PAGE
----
Out of the 293 stroke patients, 150 patients with a diagnosis of acute stroke (ischemic and hemorrhage) were included in the study. Patients with prior history of stroke were excluded from the study. Those patients/relatives who were not willing to respond to the dietary questionnaire and those patients diagnosed with subarachnoid hemorrhage, venous infarct, and nonatherosclerotic vasculopathy were excluded from the study. Stroke patients were matched with 150 healthy controls [Figure 1]. Healthy individuals were those who visited the hospital for a routine health checkup and attendees of outpatient department and patients suffering from headache, musculoskeletal pain, and backache. Further, healthy individuals who were not on any dietary modifications were included in the study group as controls.
Information regarding reliable variables in the study, comprising demographic details, vascular risk factors and comorbid illnesses, type of stroke, questionnaire for selected dietary components, and water intake were collected using a structured pro forma. General information included the respondent’s age, sex, weight, height, occupation, and type of stroke. Information regarding medical history of diabetes mellitus, hypertension, heart disease, prior stroke, migraine, hormonal therapy, and any other medical illness was collected. Habitual history, if any, of smoking, alcohol use, or tobacco chewing was also included. It was a 1-month recall of diet consumed and also its quantity. Depending on the type of food consumed, the quantity was measured as handful of rice, number of chapatti, liter of water, and teaspoon (tsp) of salt, sugar, oil, and pickles.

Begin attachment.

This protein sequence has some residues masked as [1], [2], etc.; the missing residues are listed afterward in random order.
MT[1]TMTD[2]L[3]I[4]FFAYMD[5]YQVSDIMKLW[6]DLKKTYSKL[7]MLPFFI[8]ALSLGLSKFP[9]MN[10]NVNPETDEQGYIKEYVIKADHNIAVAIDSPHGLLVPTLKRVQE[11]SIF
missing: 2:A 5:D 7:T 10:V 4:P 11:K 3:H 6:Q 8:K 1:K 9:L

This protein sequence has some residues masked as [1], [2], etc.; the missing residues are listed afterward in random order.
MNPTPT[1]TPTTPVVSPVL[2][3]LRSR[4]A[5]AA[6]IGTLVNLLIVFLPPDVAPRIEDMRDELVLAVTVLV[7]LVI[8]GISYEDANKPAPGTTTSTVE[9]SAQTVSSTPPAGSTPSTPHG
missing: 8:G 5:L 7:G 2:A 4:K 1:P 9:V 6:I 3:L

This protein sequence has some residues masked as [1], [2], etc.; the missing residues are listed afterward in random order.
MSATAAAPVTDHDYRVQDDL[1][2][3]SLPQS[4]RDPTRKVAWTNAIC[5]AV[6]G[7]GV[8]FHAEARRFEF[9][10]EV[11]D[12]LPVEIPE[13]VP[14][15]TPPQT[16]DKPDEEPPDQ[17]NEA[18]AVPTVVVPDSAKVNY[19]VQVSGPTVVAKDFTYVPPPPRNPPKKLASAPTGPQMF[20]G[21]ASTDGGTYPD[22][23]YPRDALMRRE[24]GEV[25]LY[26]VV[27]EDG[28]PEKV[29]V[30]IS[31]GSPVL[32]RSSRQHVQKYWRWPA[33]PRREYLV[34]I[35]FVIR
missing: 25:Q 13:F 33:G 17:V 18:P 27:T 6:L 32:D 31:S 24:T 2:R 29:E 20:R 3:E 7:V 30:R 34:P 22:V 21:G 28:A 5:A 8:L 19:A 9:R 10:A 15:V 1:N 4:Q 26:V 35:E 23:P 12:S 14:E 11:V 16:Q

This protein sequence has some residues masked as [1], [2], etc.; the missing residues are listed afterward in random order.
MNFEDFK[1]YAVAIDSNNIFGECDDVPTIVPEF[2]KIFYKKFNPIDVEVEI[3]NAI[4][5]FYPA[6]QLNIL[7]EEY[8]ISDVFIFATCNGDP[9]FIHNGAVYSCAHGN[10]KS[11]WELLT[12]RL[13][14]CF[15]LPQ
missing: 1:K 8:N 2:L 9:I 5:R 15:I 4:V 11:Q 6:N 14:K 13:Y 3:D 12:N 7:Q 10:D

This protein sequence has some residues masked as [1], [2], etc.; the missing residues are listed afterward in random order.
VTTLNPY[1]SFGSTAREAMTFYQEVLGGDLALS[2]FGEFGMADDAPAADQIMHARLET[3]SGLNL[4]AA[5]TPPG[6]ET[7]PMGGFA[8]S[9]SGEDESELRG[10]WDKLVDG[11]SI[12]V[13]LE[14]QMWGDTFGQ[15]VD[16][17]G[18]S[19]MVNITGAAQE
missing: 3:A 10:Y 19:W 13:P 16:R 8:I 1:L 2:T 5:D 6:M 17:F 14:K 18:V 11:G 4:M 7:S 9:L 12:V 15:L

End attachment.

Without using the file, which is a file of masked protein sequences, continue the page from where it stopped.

Participants were inquired about the frequency of consumption (daily, weekly, monthly, or rarely) of each food item and its quantity. Food categories included cereals, pulses, dairy products, vegetables, fruits, meat and meat products, fish, egg, fats and oils, sugars and jaggery, sweet items, fried snacks, junk foods and bakery items, salt and pickles, and carbonated beverages. The dietary questionnaire sought details on the frequency of intake of water and the consumption (daily, weekly, twice or thrice in a week, and monthly) of major food items such as cereals (rice, wheat, and jowar), whole grain, milk and milk products (tea, coffee, milk, curd, and buttermilk), and saturated fats (ghee, butter, dalda/vanaspati); type of oil (sunflower, groundnut, coconut, palm, mustard, olive, rice brain, cotton, and vegetable oil) consumed per day, per week, per month; daily, weekly, and monthly intake of fruits, fruit juices, snacks, biscuits, vada/puree, Chinese foods, junk foods such as noodles and fried rice; consumption of poultry products (egg, chicken), meat and meat products (mutton, pork, beef, and organ meat), seafoods (fish, prawn, crab) daily, per week, twice or thrice monthly. Organ meat included intake of liver, brain, spleen, and heart of chicken, mutton, beef, and pork; intake of sweets (sweet dishes, sugars, and jaggery), salts (1/2 tsp), pickles (1/2 tsp), papads, and groundnut and coconut chutney; information was gathered on the frequency of use of beverages (beer, whiskey, gin, rum, arrack) and cool drinks [Questionnaire 9.1]. Dietary data for stroke patients and healthy controls were entered simultaneously. Dietary questionnaire was answered by the patient himself/herself. However, in cases where the patient’s response was inhibited due to the impact of stroke, a close relative was assigned to do it. The consent of the patient/relative was taken initially, and on completion, the respondent was required to sign at the end of the pro forma.
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